1. Create an intranet for collaboration. There are numerous open source projects and proprietary products that can make collaborating between tablets very easy. Some allow easy customization to generation tracking or forms systems to allow you to process and share data instead of using spreadsheet or word processing applications.
2. Make sure you have a nice stylus with palm recognition and pressure sensitivity. Adonit's products for iPad, Samsung or Microsoft's own products are great as well.
3. Use Screenleap to share a desktop with several tablets. It has HTML5 support, is pretty cheap (pay as you go) and very well made API if you want to integrate it with your intranet.
4. Stick to open standards. Use established Internet standards like HTML5, PNG or SIP, and not browser-specific features or plugins, WebM or WebRTC.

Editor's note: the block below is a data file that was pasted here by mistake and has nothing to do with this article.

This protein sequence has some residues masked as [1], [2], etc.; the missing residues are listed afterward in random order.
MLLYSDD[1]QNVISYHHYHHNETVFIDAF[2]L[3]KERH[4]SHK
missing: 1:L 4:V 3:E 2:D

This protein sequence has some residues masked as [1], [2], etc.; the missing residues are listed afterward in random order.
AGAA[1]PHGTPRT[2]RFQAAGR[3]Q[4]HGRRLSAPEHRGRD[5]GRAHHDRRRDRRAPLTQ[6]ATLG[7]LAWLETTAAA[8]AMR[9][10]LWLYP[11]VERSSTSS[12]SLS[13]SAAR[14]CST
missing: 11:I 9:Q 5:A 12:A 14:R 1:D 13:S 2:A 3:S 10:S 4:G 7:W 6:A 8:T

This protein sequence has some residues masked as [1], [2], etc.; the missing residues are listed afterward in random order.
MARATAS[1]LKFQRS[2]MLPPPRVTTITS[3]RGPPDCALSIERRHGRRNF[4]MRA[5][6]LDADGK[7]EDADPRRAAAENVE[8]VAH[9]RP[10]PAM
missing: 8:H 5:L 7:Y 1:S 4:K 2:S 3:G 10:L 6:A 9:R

5. Do not use a program like Evernote or OneNote, when you can just as easily use iOS or Android's built in handwriting systems to just insert text into documents or web-forms.
6. Buy plenty of power chargers.
7. Invest in wireless access points that allow for two gigabit up-links so you can take full advantage of 802.11ac. Max theoretical speed is around 7 Gbits.
8. Do not buy the cell modem version of a tablet unless you are off-site constantly or have a lot of transmissions when off-site. Otherwise, rely on smartphone data sharing, shared mobile hotspot devices or local wireless.
9. Make sure any design/paint/doodling app you decide to standardize on has versioning built-in so you can easily undo mistakes, because you will be making a lot of mistakes.
10. Recognize that the first six months will most likely be frustrating, but by month five you will be working as fast as paper and after month six you will be saving time.